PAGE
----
People to the
Artemis Fowl Fun Site
Reviews & Quotes:
Positive:'Wildly original… and you thought fairy stories were just for kids.'
T2 (The Telegraph) on Artemis Fowl
latest hot tip in children's literature is Artemis Fowl.'
to read, funny characters, it's cool.'
sure you buy it!'
'This is not the new Harry Potter, nor is it a good children's book.'
Deirdre Donahue, USA TODAY
'The book is poorly written'
Heather Lee Schroeder, Capital Times
Artemis Fowl is the most ingenious criminal mastermind in history and with his trusty sidekicks, Butler and Juliet, in tow he hatches a cunning plot to divest the fairyfolk of their pot of gold. Of course, he isn't foolish enough to believe in all that "gold at the end of the rainbow" nonsense. Rather, he knows that the only way to separate the little people from their stash is to kidnap one of their number and wait for the ransom to arrive. But when the time comes to put his plan into action he reckons without Captain Holly Short of the LEPrecon (Lower Elements Police Reconnaisance) Unit--a sort of extra small Clarice Starling with pointy ears and wings--and her senior officer Commander Root, a man (sorry, elf) who will stop at nothing to get her back...
Fantastic stuff from beginning to end Artemis Fowl is a rip-roaring, 21st-century romp of the highest order. The author has let his imagination run riot by combining folklore, fantasy and a fistful of high-tech funk in an outrageously devilish book that could well do for fairies what Harry Potter has done for wizardry. But be warned: this is no gentle frolic so don't be fooled by the fairy subject matter. Instead what we have here is well written, sophisticated, rough 'n' tumble storytelling with enough high-octane attitude to make it a seriously cool read for anyone over the age of 10. --Susan Harrison
JUST AS we were beginning to take Harry Potter for granted, along comes a sharp reminder of how very lucky we all are to have him. Eoin Colfer describes Artemis Fowl as “Die Hard — with fairies”, and this is a gutsy book based on the notion that elves, goblins, and the like are a surly, wisecracking lot straight out of a Hollywood action movie.
Driven under cover by humans, they live in subterranean cities where law is enforced in a surly, wisecracking way by the Lep Recon (geddit?) — the fairy police department. Not dependent on magical powers alone, the fairies use advanced technology such as heat-resistant shuttles to bring them hurtling to the Earth’s surface.
Die Hard? Colfer certainly targets boys of 10-14 with Hollywood precision, featuring mission-bound fairies equipped with miniature videocams. There are tough girls, even tougher guys and tons of quasi-military hardware.
And the moral map? It is a desert. Fowl himself is a 12-year-old criminal genius who lies and cheats for gold and the fairies do not seem much better. But boys will worship him and clamour for sequels. For the rest of us — well, J. K. Rowling would never be so ignorant as to invent a whinnying quadruped called “Foaly” — and describe him as a satyr. She would know a centaur when she saw one.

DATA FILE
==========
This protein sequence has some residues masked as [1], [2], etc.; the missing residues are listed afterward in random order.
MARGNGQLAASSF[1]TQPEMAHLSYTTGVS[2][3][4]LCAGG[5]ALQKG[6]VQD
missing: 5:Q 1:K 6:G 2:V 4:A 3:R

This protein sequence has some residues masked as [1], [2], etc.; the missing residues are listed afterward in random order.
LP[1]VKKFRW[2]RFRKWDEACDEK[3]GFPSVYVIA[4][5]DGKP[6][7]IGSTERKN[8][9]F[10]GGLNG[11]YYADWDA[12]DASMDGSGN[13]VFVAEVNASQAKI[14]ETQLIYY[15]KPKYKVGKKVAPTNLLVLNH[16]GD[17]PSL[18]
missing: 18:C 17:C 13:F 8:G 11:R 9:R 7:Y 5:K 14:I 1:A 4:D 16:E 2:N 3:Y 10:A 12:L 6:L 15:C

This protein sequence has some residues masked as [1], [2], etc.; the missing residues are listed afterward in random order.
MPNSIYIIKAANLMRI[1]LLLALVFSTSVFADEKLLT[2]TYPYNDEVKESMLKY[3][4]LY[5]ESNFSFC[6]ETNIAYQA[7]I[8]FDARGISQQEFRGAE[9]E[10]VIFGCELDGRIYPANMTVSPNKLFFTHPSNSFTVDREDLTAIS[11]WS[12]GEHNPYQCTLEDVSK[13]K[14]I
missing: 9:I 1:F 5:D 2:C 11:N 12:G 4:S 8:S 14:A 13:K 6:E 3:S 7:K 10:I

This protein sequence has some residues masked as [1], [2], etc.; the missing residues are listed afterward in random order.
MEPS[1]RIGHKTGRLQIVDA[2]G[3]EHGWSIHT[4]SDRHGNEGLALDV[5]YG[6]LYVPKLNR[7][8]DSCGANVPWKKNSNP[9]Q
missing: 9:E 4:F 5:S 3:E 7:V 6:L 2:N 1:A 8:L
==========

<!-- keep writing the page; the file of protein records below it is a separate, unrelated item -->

Manchester Evening News by John Malam Fairies with attitude
YOU can forget about gentle fairies that tip-toe around the flowers at the bottom of your garden. Instead, imagine a labyrinthine world of underground tunnels far below our streets, populated with elves, sprites,
goblins, dwarves, and an angry red-eyed hairy troll or two.Theirs is a parallel world to ours, a technologically superior place which we Mud People are oblivious to. And so it would have stayed, until a certain Artemis Fowl, a twelve-year-old criminal mastermind with a knowledge of the dark side of electronics, hatches a plot to force the little folk to hand over their gold. He, like every other dumb human, weaned on bedtime stories of fairy gold, is convinced they have tonnes of it. What makes this book such a myth-shattering joy to read is its sheer originality. Best-selling Irish author, Eoin Colfer, whose days as a primary school teacher in Wexford are probably over, has conjured up fairies with attitude. His SAS-style tiny troopers, backed up by high-tech wizardry and a sprinkling of magic, lay siege to Fowl Manor, where Artemis holds one of their own to ransom in exchange for gold. Colfer has packed his roller-coaster read with a cast of wonderful characters, a truly inventive plot, and a racing, witty dialogue. It will appeal as much to adults as it will to children. A five-star book without a doubt, and the first in a planned trilogy. Age range: 10 upwards.
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The Artemis Fowl Fun Site and the quiz page are unnofficial fan sites and are in no way related to Eoin Colfer, Talk Miramax Books, or Mirimax Films. All material related to the Eoin Colfer novels is © 2001 Talk Miramax Books, (US). All material related to the "Artemis Fowl" films is © 2001 Miramax Films.